Antigenicity and Immunogenicity of SARS-CoV

Yuxian He and Shibo Jiang*

Viral Immunology Laboratory,Lindsley F. Kimball Research Institute,New York Blood Center,New York,NY 10021 USA

*Corresponding Author:
E-mail: [email protected]
 
Visit for more related articles at Electronic Journal of Biology

Abstract

A new coronavirus, severe acute respiratory syndrome (SARS)-associated coronavirus (SARSCoV), has been identified as the causal agent of SARS. Phylogenetic analyses indicate that it is distinct from the three known antigenic groups of coronaviruses. Similar to other coronaviruses, SARS-CoV contains four structural proteins, including spike (S), nucleocapsid (N), membrane (M) and envelope (E) proteins. All these proteins may induce humoral and cellular immune responses during viral infection. Characterization on the antigenicity and immunogenicity of SARS-CoV is important for developing effective diagnostics, therapeutics and vaccines.

Keywords

SARS-CoV,antigenicity,immunogenicity,vaccine

The global outbreak of severe acute respiratory syndrome [SARS] was caused by a new coronavirus [SARS-CoV] within the family Coronaviridae [1-4]. With aggressive quarantine measures,the epidemic of SARS has been successfully controlled. However,SARS-CoV may re-emerge from an animal reservoir,or from a laboratory source due to accidental release. Also,there is serious concern over the possibility of SARS-CoV being utilized as a bioterrorism agent. Therefore,post-genomic characterization of SARSCoV is important for exploring the mysteries of SARS and for developing effective diagnostics,therapeutics and vaccines. Similar to other coronaviruses [CoVs],SARS-CoV features a large positive-stranded RNA genome encoding a large polyprotein required for virus replication,four structural proteins [spike,S; envelop,E; membrane,M; and nucleocapsid,N] and eight additional polypeptides of unknown function [3,4]. All these proteins may serve as antigens to trigger immune responses in the infected humans and immunized animals. Here we will mainly discuss the antigenicity and immunogenicity of SARS-CoV S,N and M proteins as well as their cross-reactivity with other CoVs.

1. SARS-CoV S Protein

The S protein of SARS-CoV is a type I transmembrane glycoprotein responsible for receptor binding and membrane fusion. Recent studies indicate that the S protein is highly immunogenic to induce antibody responses in SARS patients and is a potent inducer of neutralizing antibodies against SARS-CoV in the immunized animals [5-7]. Therefore,it has been used as a major antigen for developing diagnostics and as a major immunogen for developing SARS vaccines. Several genetically engineered vaccines encoding the SARS-CoV S protein have been evaluated in pre-clinical studies. A DNA vaccine and a recombinant modified vaccinia virus Ankara [MVA] expressing full-length S protein of SARS-CoV has been shown to induce protective neutralizing antibody responses [8,9].

The S protein of SARS-CoV can be divided into S1 and S2 domains by sequence alignment with other CoV S proteins [4,10]. A 193-amino acid fragment [residues 318-510] in the S1 domain has been characterized as the minimal receptor-binding domain [RBD] of SARS-CoV to mediate the S protein binding to the cell receptor angiotensinconverting enzyme 2 [ACE2] [11-17]. We have recently found that the RBD of SARS S protein contains multiple conformational epitopes capable of inducing highly potent neutralizing antibody responses [18-21]. The protective neutralizing antibodies induced by MVA that expresses SARSCoV S protein primarily target the RBD [8]. Therefore,the RBD of S protein may serve as a major neutralization determinant of SARS-CoV. Using Pepscan analysis,we have shown that the full-length S protein contains several linear immunodominant domains that do not induce neutralizing antibodies [5]. It was reported that vaccination of ferrets with vaccinia virus-based SARS vaccine expressing the full-length S protein enhanced liver damage caused by SARS-CoV infection [22,23]. Yang et al [24] found that polyclonal and monoclonal antibodies specific for the S protein of SARS-CoV is effective to neutralize homologous virus [Urbani strain]. However,these antibodies could not neutralize,but rather enhanced infections by the early human SARS-CoV isolate [GD03T0013] and palm civet SARS-CoV-like viruses [24]. The S2 domain of SARS-CoV S protein containing a putative fusion peptide and two heptad repeat [HR1 and HR2] regions is responsible for fusion between viral and target cell membranes [25]. Recent data suggest that the S2 also contains epitopes for neutralizing antibodies [26-28] and several immunodominant T-cell epitopes [29-31].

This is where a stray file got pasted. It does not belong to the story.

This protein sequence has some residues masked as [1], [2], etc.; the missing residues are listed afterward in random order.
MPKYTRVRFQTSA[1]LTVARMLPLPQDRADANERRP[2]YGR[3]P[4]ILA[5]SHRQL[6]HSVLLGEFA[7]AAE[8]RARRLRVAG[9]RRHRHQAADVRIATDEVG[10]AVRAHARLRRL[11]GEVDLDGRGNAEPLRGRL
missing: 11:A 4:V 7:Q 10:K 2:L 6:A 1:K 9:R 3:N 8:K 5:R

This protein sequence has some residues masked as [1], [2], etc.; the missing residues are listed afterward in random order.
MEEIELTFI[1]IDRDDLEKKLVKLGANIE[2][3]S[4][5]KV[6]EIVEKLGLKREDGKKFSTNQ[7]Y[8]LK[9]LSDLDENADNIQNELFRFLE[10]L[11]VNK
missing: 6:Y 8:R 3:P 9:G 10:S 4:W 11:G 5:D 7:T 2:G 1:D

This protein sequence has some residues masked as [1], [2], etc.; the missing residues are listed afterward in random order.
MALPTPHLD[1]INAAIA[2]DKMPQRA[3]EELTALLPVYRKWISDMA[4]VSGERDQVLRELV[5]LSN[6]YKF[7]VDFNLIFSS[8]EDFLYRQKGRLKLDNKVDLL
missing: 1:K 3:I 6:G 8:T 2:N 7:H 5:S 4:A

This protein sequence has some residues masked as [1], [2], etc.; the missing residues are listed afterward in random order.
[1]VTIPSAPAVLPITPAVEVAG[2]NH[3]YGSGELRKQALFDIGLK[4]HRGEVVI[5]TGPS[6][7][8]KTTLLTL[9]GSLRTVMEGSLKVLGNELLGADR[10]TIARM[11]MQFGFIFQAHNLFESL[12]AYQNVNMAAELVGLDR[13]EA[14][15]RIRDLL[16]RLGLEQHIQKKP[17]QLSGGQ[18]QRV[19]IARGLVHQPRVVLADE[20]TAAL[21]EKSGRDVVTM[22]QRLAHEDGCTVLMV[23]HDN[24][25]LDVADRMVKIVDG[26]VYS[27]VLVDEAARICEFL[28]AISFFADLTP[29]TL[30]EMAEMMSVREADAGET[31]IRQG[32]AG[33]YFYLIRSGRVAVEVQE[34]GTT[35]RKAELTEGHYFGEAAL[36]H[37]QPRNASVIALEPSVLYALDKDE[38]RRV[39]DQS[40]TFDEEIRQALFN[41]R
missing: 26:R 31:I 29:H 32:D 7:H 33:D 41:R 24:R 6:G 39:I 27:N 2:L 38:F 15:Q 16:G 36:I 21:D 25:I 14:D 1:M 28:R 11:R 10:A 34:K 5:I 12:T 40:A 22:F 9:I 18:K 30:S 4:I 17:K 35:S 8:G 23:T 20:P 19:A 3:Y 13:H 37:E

2. SARS-CoV N Protein

The N proteins of CoVs play important roles in viral pathogenesis,replication and RNA package [32,33]. They are also immunodominant antigens in the CoV family [34-38]. Antigenic studies have demonstrated that the N proteins are capable of inducing protective immune responses against CoV infection [39-41]. These features make them suitable candidates for developing diagnostic agents and subunit vaccines. Recent studies have shown that the antibodies to SARS-CoV N protein are highly detectable in the sera of SARS patients [42-44],suggesting its potential application for SARS diagnosis. The SARS-CoV N protein has also been considered as a vaccine candidate. A number of reports indicate that DNA vaccines encoding N protein can induce potent humoral and cellular immune responses against SARS-CoV [45-47]. However,it is unclear whether the antibody responses induced by these vaccines are effective in neutralizing infectivity of SARS-CoV. We and others have found that SARS-CoV N protein contains several immunodominant epitopes with a major antigenic site located at the C-terminal region [48,49],suggesting that truncated proteins containing the immunodominant epitopes may serve as antigens for developing SARS diagnostics and vaccines [50].

3. SARS-CoV M Protein